Paulinus picked a battle site in a narrow gorge that was protected by forest and hills. Though they would be fighting on a plain there were natural barriers to prevent attacks from the rear and to make a tighter space. It is unknown where this battlefield was, but many think it was north of St. Albans in the Mancetter region. It was clear the differences between the two armies when they met in this spot. The Romans were disciplined, standing in formation, and had strong leadership. Meanwhile, the Britons were a large mob, drunk with the glory of the previous victories. The Romans had professional battle gear on and were armed with javelins and short swords made for close combats (gladii). They were experienced and trained. But, the Britons only had hunting or farming tools as their weapons and most were unarmored.
It is said that Boudica gave a rousing speech to her warriors on this day, but the exact words have not been recorded. The Romans authors, with a flair for the dramatic, made up a flowery speech, but most likely she never actually said these words. The families of the warriors watched from the wall of wagons in the back of Boudica’s army awaiting another victory.
“I am avenging my lost freedom, my lashed body, the outraged honour of my daughters. Roman greed has developed to such an extent that not even our persons, nor even our age or our virginity are left unpolluted. But heaven is on the side of just vengeance: one legion which dared to fight has been destroyed; the rest are cowering in their camps…If you balance the strength of our armies and the reasons for this war, then you must conquer or die.” – Tacticus “quoting” Boudica.
The Britons charged at the waiting Roman soldiers. It must have been terrifying to see a charging and screaming mass of 200,000 warriors, but they held their ground. When the mob came within 100 yards, the Governor ordered the javelins to be thrown towards their enemies, then a second volley as well. This slowed down the progress of the Britons as they had to climb over the bodies of their comrades. The Romans performed a wedge formation to divide the army of Britons and force them into close quarter fighting. Being close quartered and trapped due to the landscape, their large numbers became one of their greatest weaknesses. The Britons were unable to break through the Roman lines and were slaughtered as a result. This was when the cavalry came in and performed a pincer movement causing the Britons to flee only to find themselves trapped by the wagons of their own families. The Roman cavalry decimated them.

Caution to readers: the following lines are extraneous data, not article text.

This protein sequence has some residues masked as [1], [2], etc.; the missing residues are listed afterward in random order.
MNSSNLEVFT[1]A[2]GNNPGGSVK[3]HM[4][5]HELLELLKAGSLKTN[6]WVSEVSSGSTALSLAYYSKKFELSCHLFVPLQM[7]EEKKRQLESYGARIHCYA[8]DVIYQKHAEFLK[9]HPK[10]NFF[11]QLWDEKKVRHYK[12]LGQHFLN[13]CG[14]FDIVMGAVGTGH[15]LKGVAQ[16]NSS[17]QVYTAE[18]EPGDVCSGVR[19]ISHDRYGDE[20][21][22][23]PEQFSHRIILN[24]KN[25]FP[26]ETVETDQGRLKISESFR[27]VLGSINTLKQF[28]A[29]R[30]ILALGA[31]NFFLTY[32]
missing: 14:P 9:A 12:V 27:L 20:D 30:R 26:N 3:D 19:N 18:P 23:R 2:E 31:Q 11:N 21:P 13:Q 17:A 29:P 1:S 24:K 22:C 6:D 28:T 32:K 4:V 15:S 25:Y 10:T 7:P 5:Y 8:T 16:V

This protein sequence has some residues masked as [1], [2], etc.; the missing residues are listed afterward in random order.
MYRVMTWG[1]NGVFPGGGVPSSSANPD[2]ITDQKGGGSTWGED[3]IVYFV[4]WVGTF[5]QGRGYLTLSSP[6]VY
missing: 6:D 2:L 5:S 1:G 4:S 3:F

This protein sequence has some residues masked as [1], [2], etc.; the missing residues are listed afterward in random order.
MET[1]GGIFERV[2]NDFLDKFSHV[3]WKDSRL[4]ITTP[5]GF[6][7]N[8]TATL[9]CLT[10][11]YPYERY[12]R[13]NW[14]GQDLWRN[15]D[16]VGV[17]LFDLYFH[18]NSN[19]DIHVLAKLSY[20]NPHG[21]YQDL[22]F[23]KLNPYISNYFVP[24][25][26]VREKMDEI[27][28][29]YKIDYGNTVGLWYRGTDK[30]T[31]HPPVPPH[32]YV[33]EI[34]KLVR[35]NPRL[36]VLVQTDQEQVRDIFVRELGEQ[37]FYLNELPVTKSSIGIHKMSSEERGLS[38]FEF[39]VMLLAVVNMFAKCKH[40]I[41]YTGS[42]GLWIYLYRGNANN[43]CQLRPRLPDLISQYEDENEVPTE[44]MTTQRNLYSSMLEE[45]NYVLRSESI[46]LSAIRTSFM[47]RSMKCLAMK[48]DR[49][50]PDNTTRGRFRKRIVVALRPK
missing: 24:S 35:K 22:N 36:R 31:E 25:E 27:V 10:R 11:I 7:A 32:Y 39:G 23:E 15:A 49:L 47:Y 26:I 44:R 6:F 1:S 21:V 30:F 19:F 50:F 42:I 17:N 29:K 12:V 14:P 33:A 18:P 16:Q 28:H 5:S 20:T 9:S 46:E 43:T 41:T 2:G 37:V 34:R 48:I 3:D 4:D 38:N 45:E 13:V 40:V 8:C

It is said that Boudica then poisoned herself and her daughters to avoid the shame of capture by her enemy. It was after this battle that the last rebellion against Roman rule in Britannia had ended.
The aftermath was fierce and Rome was done fooling around. Emperor Nero sent troops to begin a campaign of retribution against the Britons. Those who were suspected of supporting the rebellion felt the wrath of the sword. The Romans rebuilt their three cities to become even stronger powerhouses in the northern part of the empire. They began to build forts in the south to prevent any future events like Boudica’s rebellion. If you were a Briton, you were automatically assumed to be guilty until you could show proof that you were actively fighting against the rebels. Only the fiercely loyal client kingdoms were spared while the Iceni and Trinovantes tribes were sent through “ethnic cleansing”.
A new governor was appointed named Turpilanus who was milder in his politics. He focused on centralizing the territory they had rather than expanding (again smart to avoid being caught unawares with rebellion) and attempted to create better relationships with the Britons. The Romans would continue to control Britain until 410.
Despite a loss in the end, the legend of Boudica still lived on throughout the centuries. She was a powerful woman who took charge and fought for what she believed in. She inspired many who were afraid to take the first steps against their oppressors. She made her mark by destroying those three cities to the shock of all in Rome. Today she is celebrated as a national heroine and as a symbol of justice.
Boudica: The British Revolt against Rome AD 60 by Graham Webster
Boudica: The Life of Britain’s Legendary Warrior Queen by Vanessa Collingridge
The British History Podcast Episodes 10 and 11: Boudica’s Rebellion Part One and Part Two https://www.thebritishhistorypodcast.com/